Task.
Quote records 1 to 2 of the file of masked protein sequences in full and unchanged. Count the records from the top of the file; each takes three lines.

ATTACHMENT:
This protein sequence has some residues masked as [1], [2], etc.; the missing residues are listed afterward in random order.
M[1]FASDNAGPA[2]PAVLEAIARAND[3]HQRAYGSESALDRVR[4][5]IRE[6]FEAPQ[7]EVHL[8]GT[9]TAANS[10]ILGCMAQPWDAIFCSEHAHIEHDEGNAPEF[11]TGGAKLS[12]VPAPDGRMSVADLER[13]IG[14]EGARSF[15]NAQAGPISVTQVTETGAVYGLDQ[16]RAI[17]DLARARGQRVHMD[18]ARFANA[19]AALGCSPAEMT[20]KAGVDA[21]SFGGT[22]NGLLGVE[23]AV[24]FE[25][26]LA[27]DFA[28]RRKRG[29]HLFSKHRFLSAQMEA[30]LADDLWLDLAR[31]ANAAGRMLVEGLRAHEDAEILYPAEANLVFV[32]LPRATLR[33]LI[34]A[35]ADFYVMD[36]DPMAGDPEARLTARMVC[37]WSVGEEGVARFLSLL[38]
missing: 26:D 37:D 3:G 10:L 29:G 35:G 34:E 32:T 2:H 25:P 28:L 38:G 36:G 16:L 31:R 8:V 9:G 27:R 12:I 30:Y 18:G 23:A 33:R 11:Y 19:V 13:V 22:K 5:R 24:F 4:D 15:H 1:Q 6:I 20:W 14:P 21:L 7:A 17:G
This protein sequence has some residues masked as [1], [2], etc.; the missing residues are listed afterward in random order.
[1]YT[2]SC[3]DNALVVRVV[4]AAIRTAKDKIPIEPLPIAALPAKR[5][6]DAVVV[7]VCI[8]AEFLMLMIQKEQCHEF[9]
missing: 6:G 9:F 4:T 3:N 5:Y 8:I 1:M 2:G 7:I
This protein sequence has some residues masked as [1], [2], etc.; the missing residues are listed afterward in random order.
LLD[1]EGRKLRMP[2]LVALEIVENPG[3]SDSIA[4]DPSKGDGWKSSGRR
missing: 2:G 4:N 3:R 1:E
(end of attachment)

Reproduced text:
This protein sequence has some residues masked as [1], [2], etc.; the missing residues are listed afterward in random order.
M[1]FASDNAGPA[2]PAVLEAIARAND[3]HQRAYGSESALDRVR[4][5]IRE[6]FEAPQ[7]EVHL[8]GT[9]TAANS[10]ILGCMAQPWDAIFCSEHAHIEHDEGNAPEF[11]TGGAKLS[12]VPAPDGRMSVADLER[13]IG[14]EGARSF[15]NAQAGPISVTQVTETGAVYGLDQ[16]RAI[17]DLARARGQRVHMD[18]ARFANA[19]AALGCSPAEMT[20]KAGVDA[21]SFGGT[22]NGLLGVE[23]AV[24]FE[25][26]LA[27]DFA[28]RRKRG[29]HLFSKHRFLSAQMEA[30]LADDLWLDLAR[31]ANAAGRMLVEGLRAHEDAEILYPAEANLVFV[32]LPRATLR[33]LI[34]A[35]ADFYVMD[36]DPMAGDPEARLTARMVC[37]WSVGEEGVARFLSLL[38]
missing: 26:D 37:D 3:G 10:L 29:G 35:G 34:E 32:T 2:H 25:P 28:L 38:G 36:G 16:L 31:R 8:V 9:G 27:R 12:I 30:Y 18:G 23:A 33:R 11:Y 19:V 13:V 22:K 5:R 24:F 4:D 15:H 1:Q 6:I 20:W 14:P 21:L 7:A 17:G
This protein sequence has some residues masked as [1], [2], etc.; the missing residues are listed afterward in random order.
[1]YT[2]SC[3]DNALVVRVV[4]AAIRTAKDKIPIEPLPIAALPAKR[5][6]DAVVV[7]VCI[8]AEFLMLMIQKEQCHEF[9]
missing: 6:G 9:F 4:T 3:N 5:Y 8:I 1:M 2:G 7:I